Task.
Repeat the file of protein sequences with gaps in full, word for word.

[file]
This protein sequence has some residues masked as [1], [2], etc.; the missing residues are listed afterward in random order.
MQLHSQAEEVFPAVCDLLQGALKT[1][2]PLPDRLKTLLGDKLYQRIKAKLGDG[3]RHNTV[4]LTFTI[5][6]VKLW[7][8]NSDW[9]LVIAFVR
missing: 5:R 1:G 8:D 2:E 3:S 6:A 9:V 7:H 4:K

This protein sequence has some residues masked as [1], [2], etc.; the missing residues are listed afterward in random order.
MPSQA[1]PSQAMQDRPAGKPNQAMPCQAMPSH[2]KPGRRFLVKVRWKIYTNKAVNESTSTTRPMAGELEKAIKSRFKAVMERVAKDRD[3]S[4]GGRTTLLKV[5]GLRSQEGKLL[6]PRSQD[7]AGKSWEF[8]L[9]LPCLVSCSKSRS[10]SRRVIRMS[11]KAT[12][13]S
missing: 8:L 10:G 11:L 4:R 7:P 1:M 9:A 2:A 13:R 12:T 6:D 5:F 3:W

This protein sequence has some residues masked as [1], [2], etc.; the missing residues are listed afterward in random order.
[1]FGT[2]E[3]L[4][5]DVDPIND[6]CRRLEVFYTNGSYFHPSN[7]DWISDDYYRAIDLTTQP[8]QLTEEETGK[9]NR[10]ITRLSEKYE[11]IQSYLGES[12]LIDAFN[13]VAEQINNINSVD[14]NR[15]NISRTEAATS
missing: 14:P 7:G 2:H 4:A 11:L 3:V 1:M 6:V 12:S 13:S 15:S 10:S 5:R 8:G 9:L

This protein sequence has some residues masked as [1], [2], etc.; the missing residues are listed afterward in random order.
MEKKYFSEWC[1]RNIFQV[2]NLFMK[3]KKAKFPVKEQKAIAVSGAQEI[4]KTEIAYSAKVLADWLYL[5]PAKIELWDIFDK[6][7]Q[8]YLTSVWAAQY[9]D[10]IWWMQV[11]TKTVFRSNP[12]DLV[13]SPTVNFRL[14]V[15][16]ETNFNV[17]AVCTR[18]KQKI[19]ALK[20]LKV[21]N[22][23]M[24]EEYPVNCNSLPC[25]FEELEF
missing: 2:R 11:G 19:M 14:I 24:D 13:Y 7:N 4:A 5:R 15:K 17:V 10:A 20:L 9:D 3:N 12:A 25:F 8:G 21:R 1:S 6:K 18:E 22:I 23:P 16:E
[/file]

This protein sequence has some residues masked as [1], [2], etc.; the missing residues are listed afterward in random order.
MQLHSQAEEVFPAVCDLLQGALKT[1][2]PLPDRLKTLLGDKLYQRIKAKLGDG[3]RHNTV[4]LTFTI[5][6]VKLW[7][8]NSDW[9]LVIAFVR
missing: 5:R 1:G 8:D 2:E 3:S 6:A 9:V 7:H 4:K

This protein sequence has some residues masked as [1], [2], etc.; the missing residues are listed afterward in random order.
MPSQA[1]PSQAMQDRPAGKPNQAMPCQAMPSH[2]KPGRRFLVKVRWKIYTNKAVNESTSTTRPMAGELEKAIKSRFKAVMERVAKDRD[3]S[4]GGRTTLLKV[5]GLRSQEGKLL[6]PRSQD[7]AGKSWEF[8]L[9]LPCLVSCSKSRS[10]SRRVIRMS[11]KAT[12][13]S
missing: 8:L 10:G 11:L 4:R 7:P 1:M 9:A 2:A 13:R 12:T 6:D 5:F 3:W

This protein sequence has some residues masked as [1], [2], etc.; the missing residues are listed afterward in random order.
[1]FGT[2]E[3]L[4][5]DVDPIND[6]CRRLEVFYTNGSYFHPSN[7]DWISDDYYRAIDLTTQP[8]QLTEEETGK[9]NR[10]ITRLSEKYE[11]IQSYLGES[12]LIDAFN[13]VAEQINNINSVD[14]NR[15]NISRTEAATS
missing: 14:P 7:G 2:H 4:A 11:L 3:V 1:M 6:V 12:S 13:S 15:S 10:S 5:R 8:G 9:L

This protein sequence has some residues masked as [1], [2], etc.; the missing residues are listed afterward in random order.
MEKKYFSEWC[1]RNIFQV[2]NLFMK[3]KKAKFPVKEQKAIAVSGAQEI[4]KTEIAYSAKVLADWLYL[5]PAKIELWDIFDK[6][7]Q[8]YLTSVWAAQY[9]D[10]IWWMQV[11]TKTVFRSNP[12]DLV[13]SPTVNFRL[14]V[15][16]ETNFNV[17]AVCTR[18]KQKI[19]ALK[20]LKV[21]N[22][23]M[24]EEYPVNCNSLPC[25]FEELEF
missing: 2:R 11:G 19:M 14:I 24:D 13:Y 7:N 4:A 5:R 15:K 17:V 10:A 20:L 9:D 3:N 12:A 25:F 8:G 21:R 1:S 6:K 18:E 22:I 23:P 16:E